29 September 2023
Damp and mould can be serious health risks for rented housing, since rental properties are often older and less well-maintained making them more prone to damp and mould problems.
Children are particularly vulnerable to the health effects of damp and mould. Their immune systems are not fully developed, so they are more likely to get sick from breathing in mould spores.
Moulds are a type of microorganisms that can grow and multiply in various substances such as soil, plants, animals, and food. Some moulds are harmful to human health and can cause allergic reactions, respiratory infections and other diseases, while other moulds are used to make industrial products such as food and medicine.
The size of mould spores usually ranges from 1 micron to tens of microns, and they have different shapes, some are spherical or oval, and some are elongated. Their shells are hard and smooth, which can protect the nucleus and cytoplasm inside from the external environment, thus ensuring their strong vitality.
There are three main ways mould spores are spread: airborne, contact and waterborne. Among them, airborne transmission is the most important way. When mould spores are suspended in the air, people can breathe them into their lungs, causing problems such as respiratory infections. In addition, mould spores can also be deposited on indoor walls, floors, furniture and other surfaces to form black mould spots, seriously affecting the hygiene and beauty of the indoor environment.
If you are a landlord, you have a legal responsibility to provide your tenants with a safe and healthy home. This means that you must take steps to prevent damp and mould from developing in your properties.
Here are some tips for landlords to prevent damp and mould:
On 7th September 2023, the government published guidance on ‘Understanding and addressing the health risks of damp and mould in the home’ in response to the Coroners report on the death of two year old Awaab Ishak in 2020. Awaab’s tragic death was the result of a catalogue of failures and a housing provider that ‘abdicated its responsibilities to his family and hid behind legal processes’.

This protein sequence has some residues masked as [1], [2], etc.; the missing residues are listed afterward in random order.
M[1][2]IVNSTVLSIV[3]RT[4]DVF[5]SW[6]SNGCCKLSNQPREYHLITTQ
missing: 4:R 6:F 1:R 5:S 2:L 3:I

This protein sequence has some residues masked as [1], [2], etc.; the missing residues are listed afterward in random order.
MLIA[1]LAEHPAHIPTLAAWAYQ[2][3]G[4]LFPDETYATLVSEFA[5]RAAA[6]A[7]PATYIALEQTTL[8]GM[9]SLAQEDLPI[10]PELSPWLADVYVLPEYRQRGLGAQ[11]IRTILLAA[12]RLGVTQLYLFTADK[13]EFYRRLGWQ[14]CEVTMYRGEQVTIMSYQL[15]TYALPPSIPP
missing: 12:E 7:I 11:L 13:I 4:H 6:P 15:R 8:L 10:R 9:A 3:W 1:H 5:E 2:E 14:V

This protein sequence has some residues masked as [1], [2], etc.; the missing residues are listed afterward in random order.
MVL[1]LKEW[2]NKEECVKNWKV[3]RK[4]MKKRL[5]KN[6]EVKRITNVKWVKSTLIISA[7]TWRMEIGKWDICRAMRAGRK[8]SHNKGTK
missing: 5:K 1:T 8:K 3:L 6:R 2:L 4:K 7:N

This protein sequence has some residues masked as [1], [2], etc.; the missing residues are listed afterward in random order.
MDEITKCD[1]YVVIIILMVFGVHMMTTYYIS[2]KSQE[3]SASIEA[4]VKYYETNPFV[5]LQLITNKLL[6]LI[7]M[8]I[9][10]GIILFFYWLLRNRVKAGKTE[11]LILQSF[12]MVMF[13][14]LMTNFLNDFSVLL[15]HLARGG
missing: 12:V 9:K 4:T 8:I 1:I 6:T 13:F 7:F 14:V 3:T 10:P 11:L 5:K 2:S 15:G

The report says that every person across this country deserves to live in a home that is safe, warm and dry.
The new guidance applies to all types of accommodation providers, including:
There are a number of legislative changes that will be made to improve housing standards, including:
It is important to note that tenants should not be blamed for damp and mould, and that it is the responsibility of landlords to identify and address the underlying causes of the problem.
The government’s response to the death of Awaab Ishak is a positive step towards ensuring that all tenants have access to safe, warm, and dry homes. The legislative changes that have been announced will help to improve housing standards and protect tenants’ health.
Landlords could consider using air purifiers whilst remedial work is being carried out within their properties.
An air purifier can be used in all areas of the home and will kill harmful bacteria and viruses, as well as destroying harmful pollutants such as mould and formaldehyde, turning it into CO2 and water.
WHO Guidelines: https://www.who.int/publications/i/item/9789289041683
Committee on the Medical Effects of Air Pollutants: https://www.gov.uk/government/groups/committee-on-the-medical-effects-of-air-pollutants-comeap
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